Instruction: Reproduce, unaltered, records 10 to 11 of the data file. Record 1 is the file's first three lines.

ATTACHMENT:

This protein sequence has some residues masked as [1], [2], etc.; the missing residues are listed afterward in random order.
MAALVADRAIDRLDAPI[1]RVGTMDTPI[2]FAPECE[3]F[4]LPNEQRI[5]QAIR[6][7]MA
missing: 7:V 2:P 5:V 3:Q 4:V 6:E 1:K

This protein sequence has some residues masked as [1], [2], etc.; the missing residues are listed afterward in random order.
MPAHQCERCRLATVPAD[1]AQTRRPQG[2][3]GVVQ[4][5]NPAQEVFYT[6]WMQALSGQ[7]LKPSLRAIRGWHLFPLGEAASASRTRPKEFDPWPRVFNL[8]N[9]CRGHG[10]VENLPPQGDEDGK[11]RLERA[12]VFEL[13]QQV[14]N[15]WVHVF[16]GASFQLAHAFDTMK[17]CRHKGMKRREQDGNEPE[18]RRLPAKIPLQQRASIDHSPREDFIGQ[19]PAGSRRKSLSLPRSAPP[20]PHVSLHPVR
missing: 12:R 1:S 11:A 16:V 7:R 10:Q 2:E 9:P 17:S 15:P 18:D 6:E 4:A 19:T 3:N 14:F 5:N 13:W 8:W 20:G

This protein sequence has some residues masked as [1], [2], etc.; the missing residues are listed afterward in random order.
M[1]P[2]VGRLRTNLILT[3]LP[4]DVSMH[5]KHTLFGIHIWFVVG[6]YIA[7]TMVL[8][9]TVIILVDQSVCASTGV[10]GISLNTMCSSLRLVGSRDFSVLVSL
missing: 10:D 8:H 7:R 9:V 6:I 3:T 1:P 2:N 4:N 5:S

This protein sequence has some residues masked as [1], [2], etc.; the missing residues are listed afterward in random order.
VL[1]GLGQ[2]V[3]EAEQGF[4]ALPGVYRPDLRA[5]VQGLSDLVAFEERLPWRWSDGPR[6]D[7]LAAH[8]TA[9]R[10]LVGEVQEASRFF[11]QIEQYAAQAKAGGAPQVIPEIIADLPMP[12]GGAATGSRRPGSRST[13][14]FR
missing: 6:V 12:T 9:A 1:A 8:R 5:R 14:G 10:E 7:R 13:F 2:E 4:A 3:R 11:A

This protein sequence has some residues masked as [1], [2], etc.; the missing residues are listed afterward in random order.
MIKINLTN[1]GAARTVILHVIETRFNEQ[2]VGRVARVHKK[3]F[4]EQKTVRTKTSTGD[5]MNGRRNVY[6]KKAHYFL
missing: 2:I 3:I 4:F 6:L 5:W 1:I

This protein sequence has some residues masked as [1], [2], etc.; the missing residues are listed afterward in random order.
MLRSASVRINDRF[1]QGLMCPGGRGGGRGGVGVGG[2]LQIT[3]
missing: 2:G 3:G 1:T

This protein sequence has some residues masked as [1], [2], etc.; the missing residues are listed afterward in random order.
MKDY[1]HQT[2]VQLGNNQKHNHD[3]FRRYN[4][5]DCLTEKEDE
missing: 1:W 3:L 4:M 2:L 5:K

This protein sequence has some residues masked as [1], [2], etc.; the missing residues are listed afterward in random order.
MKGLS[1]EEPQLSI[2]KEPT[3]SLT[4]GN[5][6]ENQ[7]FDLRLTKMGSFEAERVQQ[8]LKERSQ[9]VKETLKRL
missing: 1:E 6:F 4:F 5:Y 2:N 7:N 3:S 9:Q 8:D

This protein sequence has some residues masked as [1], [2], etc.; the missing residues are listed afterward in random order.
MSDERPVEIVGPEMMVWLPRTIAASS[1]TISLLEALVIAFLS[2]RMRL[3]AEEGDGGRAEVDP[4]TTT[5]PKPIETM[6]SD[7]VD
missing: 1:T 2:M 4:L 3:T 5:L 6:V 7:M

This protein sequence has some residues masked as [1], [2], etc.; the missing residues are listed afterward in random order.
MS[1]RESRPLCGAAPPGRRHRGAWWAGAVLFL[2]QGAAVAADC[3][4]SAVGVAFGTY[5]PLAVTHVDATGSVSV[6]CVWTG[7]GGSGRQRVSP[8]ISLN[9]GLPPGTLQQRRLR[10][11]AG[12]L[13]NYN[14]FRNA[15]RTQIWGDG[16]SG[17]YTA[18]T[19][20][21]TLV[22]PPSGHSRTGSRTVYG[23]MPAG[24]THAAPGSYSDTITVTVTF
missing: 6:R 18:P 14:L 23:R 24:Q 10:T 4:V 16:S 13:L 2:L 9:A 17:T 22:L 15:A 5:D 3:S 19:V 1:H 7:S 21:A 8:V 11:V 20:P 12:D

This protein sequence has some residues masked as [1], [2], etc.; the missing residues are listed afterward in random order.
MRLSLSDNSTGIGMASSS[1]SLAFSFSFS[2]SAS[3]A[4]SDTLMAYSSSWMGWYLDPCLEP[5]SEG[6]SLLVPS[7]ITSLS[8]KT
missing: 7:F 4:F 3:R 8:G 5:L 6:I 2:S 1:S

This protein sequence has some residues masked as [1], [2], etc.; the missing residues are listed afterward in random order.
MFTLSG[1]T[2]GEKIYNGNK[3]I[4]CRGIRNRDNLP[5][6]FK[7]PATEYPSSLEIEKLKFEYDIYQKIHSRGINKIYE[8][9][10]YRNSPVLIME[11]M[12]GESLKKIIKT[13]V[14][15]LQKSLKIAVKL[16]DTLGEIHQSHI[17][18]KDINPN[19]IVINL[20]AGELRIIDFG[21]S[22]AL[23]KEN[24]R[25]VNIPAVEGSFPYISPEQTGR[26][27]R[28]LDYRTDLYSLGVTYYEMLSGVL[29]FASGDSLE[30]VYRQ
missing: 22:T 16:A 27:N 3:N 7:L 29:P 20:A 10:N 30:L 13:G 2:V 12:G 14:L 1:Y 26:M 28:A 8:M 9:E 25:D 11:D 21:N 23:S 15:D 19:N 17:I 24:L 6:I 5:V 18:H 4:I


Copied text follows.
This protein sequence has some residues masked as [1], [2], etc.; the missing residues are listed afterward in random order.
MS[1]RESRPLCGAAPPGRRHRGAWWAGAVLFL[2]QGAAVAADC[3][4]SAVGVAFGTY[5]PLAVTHVDATGSVSV[6]CVWTG[7]GGSGRQRVSP[8]ISLN[9]GLPPGTLQQRRLR[10][11]AG[12]L[13]NYN[14]FRNA[15]RTQIWGDG[16]SG[17]YTA[18]T[19][20][21]TLV[22]PPSGHSRTGSRTVYG[23]MPAG[24]THAAPGSYSDTITVTVTF
missing: 6:R 18:P 14:L 23:R 24:Q 10:T 4:V 16:S 13:L 2:L 9:A 17:T 22:L 15:A 5:D 3:S 19:V 1:H 7:S 21:A 8:V 11:V 20:P 12:D

This protein sequence has some residues masked as [1], [2], etc.; the missing residues are listed afterward in random order.
MRLSLSDNSTGIGMASSS[1]SLAFSFSFS[2]SAS[3]A[4]SDTLMAYSSSWMGWYLDPCLEP[5]SEG[6]SLLVPS[7]ITSLS[8]KT
missing: 7:F 4:F 3:R 8:G 5:L 6:I 2:S 1:S